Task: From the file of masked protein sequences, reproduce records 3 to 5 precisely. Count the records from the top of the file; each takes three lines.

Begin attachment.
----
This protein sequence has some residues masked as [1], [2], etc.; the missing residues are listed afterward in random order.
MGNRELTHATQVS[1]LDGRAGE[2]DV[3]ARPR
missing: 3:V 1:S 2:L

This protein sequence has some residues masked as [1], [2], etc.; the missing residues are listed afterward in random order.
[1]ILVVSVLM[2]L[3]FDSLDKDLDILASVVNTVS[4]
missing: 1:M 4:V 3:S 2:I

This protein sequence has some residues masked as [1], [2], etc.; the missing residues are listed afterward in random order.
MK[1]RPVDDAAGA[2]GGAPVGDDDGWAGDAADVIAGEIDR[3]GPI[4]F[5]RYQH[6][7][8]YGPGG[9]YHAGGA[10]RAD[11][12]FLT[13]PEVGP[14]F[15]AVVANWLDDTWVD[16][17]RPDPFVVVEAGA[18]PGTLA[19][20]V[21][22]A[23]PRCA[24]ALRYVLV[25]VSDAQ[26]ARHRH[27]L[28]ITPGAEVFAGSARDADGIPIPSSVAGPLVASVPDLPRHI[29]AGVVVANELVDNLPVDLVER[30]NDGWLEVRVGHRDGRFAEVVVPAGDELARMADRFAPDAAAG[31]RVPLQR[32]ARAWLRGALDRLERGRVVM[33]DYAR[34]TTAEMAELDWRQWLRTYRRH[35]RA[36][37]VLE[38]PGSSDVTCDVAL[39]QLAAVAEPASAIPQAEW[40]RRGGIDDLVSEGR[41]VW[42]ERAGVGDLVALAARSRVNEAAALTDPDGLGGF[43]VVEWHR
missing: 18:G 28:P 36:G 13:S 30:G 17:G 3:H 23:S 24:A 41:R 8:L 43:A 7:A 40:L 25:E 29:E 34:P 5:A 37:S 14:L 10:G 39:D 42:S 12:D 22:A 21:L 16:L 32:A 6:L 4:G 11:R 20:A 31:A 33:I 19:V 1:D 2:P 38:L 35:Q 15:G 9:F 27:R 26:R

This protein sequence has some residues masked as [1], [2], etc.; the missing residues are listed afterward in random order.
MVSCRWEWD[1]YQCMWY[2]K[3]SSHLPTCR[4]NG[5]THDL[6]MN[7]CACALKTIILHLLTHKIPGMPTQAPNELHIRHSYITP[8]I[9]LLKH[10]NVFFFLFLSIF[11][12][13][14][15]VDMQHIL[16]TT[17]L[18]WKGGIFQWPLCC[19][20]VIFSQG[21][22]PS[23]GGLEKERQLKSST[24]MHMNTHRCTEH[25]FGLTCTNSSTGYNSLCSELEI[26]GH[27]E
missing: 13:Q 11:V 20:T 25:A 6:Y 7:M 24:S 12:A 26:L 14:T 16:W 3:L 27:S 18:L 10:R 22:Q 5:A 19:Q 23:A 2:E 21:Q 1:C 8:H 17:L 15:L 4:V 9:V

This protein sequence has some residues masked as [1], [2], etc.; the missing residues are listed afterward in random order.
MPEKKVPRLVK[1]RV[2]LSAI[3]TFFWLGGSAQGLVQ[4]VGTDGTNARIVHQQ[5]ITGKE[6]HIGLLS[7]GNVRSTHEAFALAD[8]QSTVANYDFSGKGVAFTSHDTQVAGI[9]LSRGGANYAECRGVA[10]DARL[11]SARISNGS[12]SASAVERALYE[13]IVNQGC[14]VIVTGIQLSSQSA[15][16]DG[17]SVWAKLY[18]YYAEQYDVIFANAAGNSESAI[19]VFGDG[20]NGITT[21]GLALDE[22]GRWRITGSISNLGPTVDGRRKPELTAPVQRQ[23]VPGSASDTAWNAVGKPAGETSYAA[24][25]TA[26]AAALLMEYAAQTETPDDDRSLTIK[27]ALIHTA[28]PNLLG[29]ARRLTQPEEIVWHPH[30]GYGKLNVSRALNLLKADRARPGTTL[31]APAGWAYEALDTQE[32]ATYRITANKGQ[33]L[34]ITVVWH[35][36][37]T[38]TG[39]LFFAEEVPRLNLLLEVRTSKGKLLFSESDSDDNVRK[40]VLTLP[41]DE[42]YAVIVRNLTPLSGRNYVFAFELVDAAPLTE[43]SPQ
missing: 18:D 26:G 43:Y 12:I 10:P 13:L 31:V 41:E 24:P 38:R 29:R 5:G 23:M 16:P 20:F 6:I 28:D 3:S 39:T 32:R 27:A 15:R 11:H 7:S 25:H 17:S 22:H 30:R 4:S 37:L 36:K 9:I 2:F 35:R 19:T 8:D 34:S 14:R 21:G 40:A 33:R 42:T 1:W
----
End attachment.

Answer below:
This protein sequence has some residues masked as [1], [2], etc.; the missing residues are listed afterward in random order.
MK[1]RPVDDAAGA[2]GGAPVGDDDGWAGDAADVIAGEIDR[3]GPI[4]F[5]RYQH[6][7][8]YGPGG[9]YHAGGA[10]RAD[11][12]FLT[13]PEVGP[14]F[15]AVVANWLDDTWVD[16][17]RPDPFVVVEAGA[18]PGTLA[19][20]V[21][22]A[23]PRCA[24]ALRYVLV[25]VSDAQ[26]ARHRH[27]L[28]ITPGAEVFAGSARDADGIPIPSSVAGPLVASVPDLPRHI[29]AGVVVANELVDNLPVDLVER[30]NDGWLEVRVGHRDGRFAEVVVPAGDELARMADRFAPDAAAG[31]RVPLQR[32]ARAWLRGALDRLERGRVVM[33]DYAR[34]TTAEMAELDWRQWLRTYRRH[35]RA[36][37]VLE[38]PGSSDVTCDVAL[39]QLAAVAEPASAIPQAEW[40]RRGGIDDLVSEGR[41]VW[42]ERAGVGDLVALAARSRVNEAAALTDPDGLGGF[43]VVEWHR
missing: 18:G 28:P 36:G 13:S 30:G 17:G 3:H 23:S 24:A 41:R 8:L 43:A 7:A 40:L 25:E 29:E 34:P 5:A 37:S 14:L 10:G 39:D 42:S 12:D 22:A 21:L 16:L 32:A 6:L 4:G 11:R 20:A 31:A 33:I 19:V 1:D 2:P 38:L 35:Q 15:G 9:F 27:R 26:R

This protein sequence has some residues masked as [1], [2], etc.; the missing residues are listed afterward in random order.
MVSCRWEWD[1]YQCMWY[2]K[3]SSHLPTCR[4]NG[5]THDL[6]MN[7]CACALKTIILHLLTHKIPGMPTQAPNELHIRHSYITP[8]I[9]LLKH[10]NVFFFLFLSIF[11][12][13][14][15]VDMQHIL[16]TT[17]L[18]WKGGIFQWPLCC[19][20]VIFSQG[21][22]PS[23]GGLEKERQLKSST[24]MHMNTHRCTEH[25]FGLTCTNSSTGYNSLCSELEI[26]GH[27]E
missing: 13:Q 11:V 20:T 25:A 6:Y 7:M 24:S 12:A 26:L 14:T 16:W 3:L 27:S 18:L 10:R 22:Q 5:A 19:Q 23:A 2:E 21:Q 1:C 8:H 17:L 15:L 4:V 9:V

This protein sequence has some residues masked as [1], [2], etc.; the missing residues are listed afterward in random order.
MPEKKVPRLVK[1]RV[2]LSAI[3]TFFWLGGSAQGLVQ[4]VGTDGTNARIVHQQ[5]ITGKE[6]HIGLLS[7]GNVRSTHEAFALAD[8]QSTVANYDFSGKGVAFTSHDTQVAGI[9]LSRGGANYAECRGVA[10]DARL[11]SARISNGS[12]SASAVERALYE[13]IVNQGC[14]VIVTGIQLSSQSA[15][16]DG[17]SVWAKLY[18]YYAEQYDVIFANAAGNSESAI[19]VFGDG[20]NGITT[21]GLALDE[22]GRWRITGSISNLGPTVDGRRKPELTAPVQRQ[23]VPGSASDTAWNAVGKPAGETSYAA[24][25]TA[26]AAALLMEYAAQTETPDDDRSLTIK[27]ALIHTA[28]PNLLG[29]ARRLTQPEEIVWHPH[30]GYGKLNVSRALNLLKADRARPGTTL[31]APAGWAYEALDTQE[32]ATYRITANKGQ[33]L[34]ITVVWH[35][36][37]T[38]TG[39]LFFAEEVPRLNLLLEVRTSKGKLLFSESDSDDNVRK[40]VLTLP[41]DE[42]YAVIVRNLTPLSGRNYVFAFELVDAAPLTE[43]SPQ
missing: 18:D 26:G 43:Y 12:I 10:P 13:L 31:V 41:E 24:P 38:R 29:R 5:G 23:M 16:P 20:F 6:I 28:D 3:S 39:T 32:R 27:A 15:R 11:H 7:S 25:H 17:S 22:H 30:R 4:S 37:L 36:K 9:I 2:F 35:R 19:T 8:D 34:S 14:R 21:G 40:A 33:R 42:T 1:W